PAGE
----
Mobberly Baptist has also made it a priority to disciple the students who respond to the gospel. After making a decision for Christ, students are given a packet of follow-up information, including a guide that provides them with four weeks of devotional materials. They are encouraged to be baptized and join a small group with peers and an adult leader.

Then the church’s high school student leaders head up discipleship groups among their peers. These groups include two or three students who meet together regularly to pray for one another, and the leaders teach new believers how to journal through a list of scriptures. Students in these groups are also challenged to pray for friends and invite them to church. During the last semester, the church had about 80 teenagers participate in these groups.
This article appeared in the Southern Baptist TEXAN (texanonline.net), newsjournal of the Southern Baptists of Texas Convention. Tobin Perry is a freelance writer in Indiana.


Fla. Baptists feed
thousands in Dominica

By Brandi Radella

The Florida Baptist Convention, Florida Baptist Children’s Home and One More Child collaborated with and mobilized 40-plus churches, both stateside and local, to facilitate the Dominica, Windward Islands Feeding of 5,000 Crusade this past June. Thousands of hurting and hungry adults and children were fed and more than five hundred accepted Jesus Christ as their Savior!

The 30,000-plus bags of groceries dispersed throughout the Island of Dominica represents a $2 million impact to its people. Sharing the Gospel of Jesus Christ, especially with those who were unsaved, represents an immeasurable impact, and eternal life for many. The successful mission was executed through four preaching and food distribution locations every night in five major Dominica towns: Roseau, Grand Bay, St. Joseph, Portsmouth and La Plaine. In total, there were more than 20 preaching and distribution locations and the missionaries also spoke daily at most of the large schools in the country.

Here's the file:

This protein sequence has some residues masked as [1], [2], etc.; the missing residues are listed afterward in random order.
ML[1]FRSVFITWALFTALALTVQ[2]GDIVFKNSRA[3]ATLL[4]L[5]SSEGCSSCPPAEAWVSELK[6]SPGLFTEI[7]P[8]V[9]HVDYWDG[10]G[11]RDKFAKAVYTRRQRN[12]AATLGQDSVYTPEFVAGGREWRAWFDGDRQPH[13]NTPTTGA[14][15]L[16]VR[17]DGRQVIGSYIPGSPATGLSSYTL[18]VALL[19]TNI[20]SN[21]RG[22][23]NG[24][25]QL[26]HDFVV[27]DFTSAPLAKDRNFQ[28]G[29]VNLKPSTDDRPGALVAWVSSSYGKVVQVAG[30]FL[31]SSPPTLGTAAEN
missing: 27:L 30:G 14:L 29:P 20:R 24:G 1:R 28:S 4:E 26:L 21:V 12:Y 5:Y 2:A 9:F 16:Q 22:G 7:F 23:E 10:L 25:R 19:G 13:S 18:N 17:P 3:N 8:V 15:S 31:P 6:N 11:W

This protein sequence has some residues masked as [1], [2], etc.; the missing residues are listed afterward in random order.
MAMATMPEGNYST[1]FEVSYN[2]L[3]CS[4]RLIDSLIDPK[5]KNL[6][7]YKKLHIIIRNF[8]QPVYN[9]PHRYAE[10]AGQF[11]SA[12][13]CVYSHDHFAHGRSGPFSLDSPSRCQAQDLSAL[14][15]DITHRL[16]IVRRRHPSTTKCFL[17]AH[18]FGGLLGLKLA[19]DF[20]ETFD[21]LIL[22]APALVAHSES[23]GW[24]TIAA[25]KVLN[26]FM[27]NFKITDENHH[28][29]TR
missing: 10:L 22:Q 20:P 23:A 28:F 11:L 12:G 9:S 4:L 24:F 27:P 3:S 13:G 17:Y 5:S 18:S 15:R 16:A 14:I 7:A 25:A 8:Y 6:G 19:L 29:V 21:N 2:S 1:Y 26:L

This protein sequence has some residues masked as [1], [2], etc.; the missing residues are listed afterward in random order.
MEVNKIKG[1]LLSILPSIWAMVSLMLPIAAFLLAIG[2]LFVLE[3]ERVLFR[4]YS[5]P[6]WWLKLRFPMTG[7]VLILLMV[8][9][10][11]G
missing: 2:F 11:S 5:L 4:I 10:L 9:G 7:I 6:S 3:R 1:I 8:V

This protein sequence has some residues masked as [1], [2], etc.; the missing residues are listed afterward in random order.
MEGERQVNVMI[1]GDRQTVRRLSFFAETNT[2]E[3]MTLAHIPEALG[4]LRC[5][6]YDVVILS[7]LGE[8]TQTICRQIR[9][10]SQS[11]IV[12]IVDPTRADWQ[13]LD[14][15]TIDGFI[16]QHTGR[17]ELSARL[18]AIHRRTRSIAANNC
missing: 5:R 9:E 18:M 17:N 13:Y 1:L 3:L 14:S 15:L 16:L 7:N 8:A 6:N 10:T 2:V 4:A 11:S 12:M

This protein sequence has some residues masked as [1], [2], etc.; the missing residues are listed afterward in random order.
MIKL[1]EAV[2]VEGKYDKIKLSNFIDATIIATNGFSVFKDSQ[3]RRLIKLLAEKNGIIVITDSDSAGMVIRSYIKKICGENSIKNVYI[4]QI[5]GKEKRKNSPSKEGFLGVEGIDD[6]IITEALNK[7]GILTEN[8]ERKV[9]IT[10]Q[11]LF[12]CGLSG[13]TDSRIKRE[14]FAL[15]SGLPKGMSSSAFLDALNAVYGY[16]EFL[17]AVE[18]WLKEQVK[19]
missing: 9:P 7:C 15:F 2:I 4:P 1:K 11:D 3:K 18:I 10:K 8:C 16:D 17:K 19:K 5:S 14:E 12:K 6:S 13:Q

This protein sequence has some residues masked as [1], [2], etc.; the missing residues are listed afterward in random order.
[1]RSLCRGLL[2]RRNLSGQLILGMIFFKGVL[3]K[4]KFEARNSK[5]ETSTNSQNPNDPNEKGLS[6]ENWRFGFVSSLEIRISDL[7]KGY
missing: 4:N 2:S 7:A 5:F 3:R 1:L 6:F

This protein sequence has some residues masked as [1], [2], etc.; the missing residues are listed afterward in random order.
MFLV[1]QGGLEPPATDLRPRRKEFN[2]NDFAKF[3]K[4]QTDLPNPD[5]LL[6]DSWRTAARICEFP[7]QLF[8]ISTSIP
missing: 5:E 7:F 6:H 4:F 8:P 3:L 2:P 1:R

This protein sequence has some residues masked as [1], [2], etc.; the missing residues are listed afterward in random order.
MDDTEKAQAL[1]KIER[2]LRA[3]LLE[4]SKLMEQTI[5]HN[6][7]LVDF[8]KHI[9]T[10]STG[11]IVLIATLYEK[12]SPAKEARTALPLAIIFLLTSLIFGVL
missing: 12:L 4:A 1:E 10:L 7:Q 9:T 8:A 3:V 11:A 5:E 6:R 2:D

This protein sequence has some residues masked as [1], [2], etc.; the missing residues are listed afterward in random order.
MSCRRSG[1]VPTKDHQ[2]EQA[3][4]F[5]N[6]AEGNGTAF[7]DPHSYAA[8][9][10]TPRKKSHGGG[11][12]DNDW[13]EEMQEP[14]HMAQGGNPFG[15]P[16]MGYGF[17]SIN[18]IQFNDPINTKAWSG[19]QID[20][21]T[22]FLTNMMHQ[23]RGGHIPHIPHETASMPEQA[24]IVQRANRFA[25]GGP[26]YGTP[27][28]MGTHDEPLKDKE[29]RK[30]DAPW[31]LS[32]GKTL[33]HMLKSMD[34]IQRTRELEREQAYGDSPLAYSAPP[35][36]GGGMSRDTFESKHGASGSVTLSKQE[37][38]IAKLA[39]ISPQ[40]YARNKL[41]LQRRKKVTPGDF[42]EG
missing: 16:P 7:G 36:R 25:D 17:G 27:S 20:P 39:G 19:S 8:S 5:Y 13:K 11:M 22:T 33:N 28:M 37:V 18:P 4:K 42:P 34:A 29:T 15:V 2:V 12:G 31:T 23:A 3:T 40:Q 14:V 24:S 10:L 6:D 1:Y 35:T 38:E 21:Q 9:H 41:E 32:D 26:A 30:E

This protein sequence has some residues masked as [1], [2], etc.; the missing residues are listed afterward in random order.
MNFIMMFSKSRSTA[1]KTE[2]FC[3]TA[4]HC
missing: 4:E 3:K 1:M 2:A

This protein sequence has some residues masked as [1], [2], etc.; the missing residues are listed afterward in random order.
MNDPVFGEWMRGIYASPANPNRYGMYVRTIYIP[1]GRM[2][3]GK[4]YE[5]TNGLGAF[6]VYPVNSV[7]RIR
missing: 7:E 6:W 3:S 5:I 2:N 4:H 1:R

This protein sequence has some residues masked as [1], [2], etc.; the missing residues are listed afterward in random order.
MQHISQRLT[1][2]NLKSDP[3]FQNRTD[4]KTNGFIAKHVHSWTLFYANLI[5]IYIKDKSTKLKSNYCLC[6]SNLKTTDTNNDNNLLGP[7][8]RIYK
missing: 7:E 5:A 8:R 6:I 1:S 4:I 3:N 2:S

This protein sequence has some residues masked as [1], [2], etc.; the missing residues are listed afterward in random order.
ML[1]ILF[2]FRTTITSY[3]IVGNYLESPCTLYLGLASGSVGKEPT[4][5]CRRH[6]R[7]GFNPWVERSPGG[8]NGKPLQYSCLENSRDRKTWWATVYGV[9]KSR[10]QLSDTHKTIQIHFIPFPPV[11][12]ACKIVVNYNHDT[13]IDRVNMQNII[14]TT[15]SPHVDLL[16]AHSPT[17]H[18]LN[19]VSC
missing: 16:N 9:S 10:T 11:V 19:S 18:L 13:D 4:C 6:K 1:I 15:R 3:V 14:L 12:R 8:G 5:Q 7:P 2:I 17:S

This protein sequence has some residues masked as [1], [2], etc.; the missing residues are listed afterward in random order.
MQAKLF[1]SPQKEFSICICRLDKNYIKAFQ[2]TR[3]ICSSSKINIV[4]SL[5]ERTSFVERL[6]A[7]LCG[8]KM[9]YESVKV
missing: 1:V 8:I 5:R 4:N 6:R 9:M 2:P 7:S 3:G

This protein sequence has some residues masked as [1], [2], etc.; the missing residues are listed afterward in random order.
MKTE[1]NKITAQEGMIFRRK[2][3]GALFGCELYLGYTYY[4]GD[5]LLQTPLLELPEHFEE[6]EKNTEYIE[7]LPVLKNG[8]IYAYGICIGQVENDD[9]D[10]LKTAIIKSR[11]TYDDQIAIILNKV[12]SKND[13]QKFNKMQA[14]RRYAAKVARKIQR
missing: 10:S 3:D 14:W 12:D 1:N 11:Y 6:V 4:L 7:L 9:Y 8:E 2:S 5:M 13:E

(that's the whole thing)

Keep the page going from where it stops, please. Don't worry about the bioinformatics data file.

“The Feeding of the 5,000 is a movement that recognizes that God is very active in times of disasters, catastrophes and mass migrations. He directed the life of Abraham, Isaac, and Jacob through famines and migrated the entire nation of Israel through its toughest and most formative period in history,” explained Pastor Lennox Zamore, Senior Pastor at Exciting Central Tampa Baptist Church. “Therefore, we are using the 5,000 as a post-disaster response to accomplish two goals. The first goal is to mobilize the Kingdom to be able to receive the harvest and the second is to reach the lost in mass.”

Zamore continued, “The Lord has impressed upon us to use the strategy of Jesus Himself and the team of 12 leaders. We hope to return to Dominica with a team of 70 to conduct a conference, sports evangelism, a major children and youth rally, and revivals. This is the fourth revival in four different islands, respectively, and we believe God has given us a strategy to take these islands back for Him. So, we need much prayer and support as the Feeding of the 5,000 sweeps the islands.”

“Churches were strengthened, saints encouraged and the Kingdom advanced,” said Jeffery Singletary, central region catalyst for the Florida Baptist Convention.
This article appeared on the website of the Florida Baptist Convention (flbaptist.org). Brandi Radella is a writer in Florida.


Seniors enjoy “retro”
VBS at Calif. church

By Reagan Lee

RIVERSIDE, Calif. (California Southern Baptist) — Vacation Bible School is no longer just for children.

Magnolia Church in Riverside hosted a “retro” VBS, themed, “God’s Masterpiece Theatre,” that drew more than 100 members of the church’s senior ministry and other congregations to encourage them to remember their worth in Christ. The VBS ran from June 17-21 from 9 a.m.-noon each day.

Magnolia’s senior ministry, known as the Caleb Community, welcomed anyone 55 years old and better to join in a five-day study focused on Ephesians 2:10, which emphasizes that people are God’s masterpiece and are renewed in Christ.